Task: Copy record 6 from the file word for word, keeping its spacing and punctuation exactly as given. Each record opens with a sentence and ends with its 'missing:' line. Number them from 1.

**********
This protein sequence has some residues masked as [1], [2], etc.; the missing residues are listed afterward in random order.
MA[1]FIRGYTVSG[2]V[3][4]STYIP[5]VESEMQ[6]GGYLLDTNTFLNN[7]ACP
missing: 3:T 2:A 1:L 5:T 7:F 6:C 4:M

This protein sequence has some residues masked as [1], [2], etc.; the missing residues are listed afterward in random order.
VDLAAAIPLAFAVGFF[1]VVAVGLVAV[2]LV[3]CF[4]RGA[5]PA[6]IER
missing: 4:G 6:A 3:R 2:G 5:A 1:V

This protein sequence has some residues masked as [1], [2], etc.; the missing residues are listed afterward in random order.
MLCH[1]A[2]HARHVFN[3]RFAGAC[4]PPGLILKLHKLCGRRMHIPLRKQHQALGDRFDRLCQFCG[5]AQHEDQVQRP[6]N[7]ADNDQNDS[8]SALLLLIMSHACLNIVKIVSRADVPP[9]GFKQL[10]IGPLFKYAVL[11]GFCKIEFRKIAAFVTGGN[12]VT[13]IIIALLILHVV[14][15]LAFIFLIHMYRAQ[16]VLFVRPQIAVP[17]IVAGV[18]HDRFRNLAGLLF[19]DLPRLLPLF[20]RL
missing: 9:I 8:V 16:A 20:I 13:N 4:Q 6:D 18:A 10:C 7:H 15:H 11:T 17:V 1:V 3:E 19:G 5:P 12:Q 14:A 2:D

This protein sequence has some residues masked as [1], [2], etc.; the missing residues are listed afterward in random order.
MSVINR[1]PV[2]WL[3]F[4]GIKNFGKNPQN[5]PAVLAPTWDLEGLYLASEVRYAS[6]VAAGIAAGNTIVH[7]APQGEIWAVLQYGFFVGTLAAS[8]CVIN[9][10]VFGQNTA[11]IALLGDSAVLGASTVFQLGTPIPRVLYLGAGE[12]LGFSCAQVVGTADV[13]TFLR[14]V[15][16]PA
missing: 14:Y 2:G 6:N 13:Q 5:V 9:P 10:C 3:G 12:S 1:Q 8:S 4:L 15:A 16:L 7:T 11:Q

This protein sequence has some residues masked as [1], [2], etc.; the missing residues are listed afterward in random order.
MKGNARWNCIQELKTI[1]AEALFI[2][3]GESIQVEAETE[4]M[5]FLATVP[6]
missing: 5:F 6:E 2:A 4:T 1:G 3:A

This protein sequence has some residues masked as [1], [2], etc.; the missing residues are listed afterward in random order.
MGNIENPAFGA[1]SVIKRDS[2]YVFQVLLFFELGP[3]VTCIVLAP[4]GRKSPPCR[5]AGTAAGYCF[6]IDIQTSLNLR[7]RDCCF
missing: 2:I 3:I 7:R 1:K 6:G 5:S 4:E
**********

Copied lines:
This protein sequence has some residues masked as [1], [2], etc.; the missing residues are listed afterward in random order.
MGNIENPAFGA[1]SVIKRDS[2]YVFQVLLFFELGP[3]VTCIVLAP[4]GRKSPPCR[5]AGTAAGYCF[6]IDIQTSLNLR[7]RDCCF
missing: 2:I 3:I 7:R 1:K 6:G 5:S 4:E